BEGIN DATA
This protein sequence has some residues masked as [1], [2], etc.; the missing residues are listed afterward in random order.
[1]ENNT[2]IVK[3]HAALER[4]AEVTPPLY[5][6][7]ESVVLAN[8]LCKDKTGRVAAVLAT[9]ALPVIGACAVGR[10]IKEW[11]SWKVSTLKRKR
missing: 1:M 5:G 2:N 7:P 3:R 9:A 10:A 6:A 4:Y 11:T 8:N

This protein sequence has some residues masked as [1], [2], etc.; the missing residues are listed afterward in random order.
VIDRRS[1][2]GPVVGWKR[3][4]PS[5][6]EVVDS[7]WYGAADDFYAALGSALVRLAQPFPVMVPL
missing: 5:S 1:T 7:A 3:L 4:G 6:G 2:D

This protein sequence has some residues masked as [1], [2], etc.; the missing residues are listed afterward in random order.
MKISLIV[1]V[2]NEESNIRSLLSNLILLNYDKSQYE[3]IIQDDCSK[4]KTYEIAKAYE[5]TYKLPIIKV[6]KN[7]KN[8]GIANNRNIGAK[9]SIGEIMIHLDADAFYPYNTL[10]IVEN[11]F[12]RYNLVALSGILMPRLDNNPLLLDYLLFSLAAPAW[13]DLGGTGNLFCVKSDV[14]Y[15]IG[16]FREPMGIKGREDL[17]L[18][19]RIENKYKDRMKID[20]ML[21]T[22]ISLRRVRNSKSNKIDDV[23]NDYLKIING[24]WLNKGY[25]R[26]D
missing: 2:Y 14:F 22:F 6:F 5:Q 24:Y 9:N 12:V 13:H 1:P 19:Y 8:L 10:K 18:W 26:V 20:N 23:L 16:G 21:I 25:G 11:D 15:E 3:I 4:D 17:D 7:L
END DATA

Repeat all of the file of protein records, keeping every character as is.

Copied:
This protein sequence has some residues masked as [1], [2], etc.; the missing residues are listed afterward in random order.
[1]ENNT[2]IVK[3]HAALER[4]AEVTPPLY[5][6][7]ESVVLAN[8]LCKDKTGRVAAVLAT[9]ALPVIGACAVGR[10]IKEW[11]SWKVSTLKRKR
missing: 1:M 5:G 2:N 7:P 3:R 9:A 10:A 6:A 4:Y 11:T 8:N

This protein sequence has some residues masked as [1], [2], etc.; the missing residues are listed afterward in random order.
VIDRRS[1][2]GPVVGWKR[3][4]PS[5][6]EVVDS[7]WYGAADDFYAALGSALVRLAQPFPVMVPL
missing: 5:S 1:T 7:A 3:L 4:G 6:G 2:D

This protein sequence has some residues masked as [1], [2], etc.; the missing residues are listed afterward in random order.
MKISLIV[1]V[2]NEESNIRSLLSNLILLNYDKSQYE[3]IIQDDCSK[4]KTYEIAKAYE[5]TYKLPIIKV[6]KN[7]KN[8]GIANNRNIGAK[9]SIGEIMIHLDADAFYPYNTL[10]IVEN[11]F[12]RYNLVALSGILMPRLDNNPLLLDYLLFSLAAPAW[13]DLGGTGNLFCVKSDV[14]Y[15]IG[16]FREPMGIKGREDL[17]L[18][19]RIENKYKDRMKID[20]ML[21]T[22]ISLRRVRNSKSNKIDDV[23]NDYLKIING[24]WLNKGY[25]R[26]D
missing: 2:Y 14:F 22:F 6:F 5:Q 24:Y 9:N 12:V 13:H 1:P 19:Y 8:L 10:K 18:W 26:V 20:N 23:L 16:G 21:I 25:G 11:D 15:E 3:I 4:D 17:D 7:L